The Allen Institute for Brain Science — which launched just over a year ago with $100 million in seed money from Microsoft co-founder Paul Allen — has reached its first major milestone in an effort to create a molecular-resolution 3D map of the mouse brain.
Last week, the institute released gene-expression data for 2,000 genes together with a suite of data-mining and visualization tools through its website, http://www.brain-map.org. This follows a “sample” data release in the first quarter of 2004 that did not include the browsable application.
Allan Jones, senior director of atlas operations at the institute — who replaced founding director and fellow Rosetta Inpharmatics alum Mark Boguski earlier this year — called the release the “first chapter in the story of the Atlas project,” and said that the initiative is on track to reach its ultimate target of 20,000 genes by the middle of 2006.
Michael Hawrylycz, director of informatics for the Allen Brain Atlas, said that the current release comprises approximately 17 terabytes of raw data, which has been reduced for presentation on the website by a factor of about 10 to 1.
When complete, Hawrylycz said the Allen Brain Atlas could contain about a petabyte of uncompressed data, with a “conservative” estimate of 300 terabytes of compressed data. By comparison, the latest version of Genbank is only 166 gigabytes.
Hawrylycz said that the project is generating such a massive amount of data because it its using in situ hybridization to study gene expression, an imaging-based method that relies on labeled probes that are specific to certain genes. Slices of stained brain tissue are photographed, and then the images are cleaned up, analyzed, compressed, and uploaded to the Atlas. Hawrylycz estimated that each of the uncompressed images is around 250 megabytes per section.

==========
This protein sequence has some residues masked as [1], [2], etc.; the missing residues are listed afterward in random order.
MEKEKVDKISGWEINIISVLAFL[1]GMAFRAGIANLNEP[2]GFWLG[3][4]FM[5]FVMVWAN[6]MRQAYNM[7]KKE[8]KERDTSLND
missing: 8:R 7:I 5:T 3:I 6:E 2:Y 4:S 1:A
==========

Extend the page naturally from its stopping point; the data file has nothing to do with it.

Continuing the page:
Eventually, Hawrylycz told BioInform, it’s expected that these raw images will be available for researchers, but the current release offers only the compressed images, which are processed with an application called Zoomify.
The current release allows researchers to query the atlas by gene name, and to examine the expression patterns of each gene, slice by slice, across the entire brain using an “expression filter” feature. It also includes an annotated reference atlas that allows researchers to view gene expression within a neuroanatomic context.
Hawrylycz said that the AIBS informatics team is planning to improve the algorithm by which the ISH expression data is mapped to the reference atlas “to present more of a perfectly aligned view.” Future plans also call for structure-based queries, which will allow researchers to view genes that are only expressed in certain brain regions. “The main goal that we’re striving for is to get the data in a common anatomic framework,” he said.
“As the project evolves, gene expression data will also be annotated by anatomical structures so that we can build a database that will allow a complex set of searches combining gene function and anatomical location,” said Ed Lein, director of neuroscience at AIBS, in a conference call announcing the release of the data.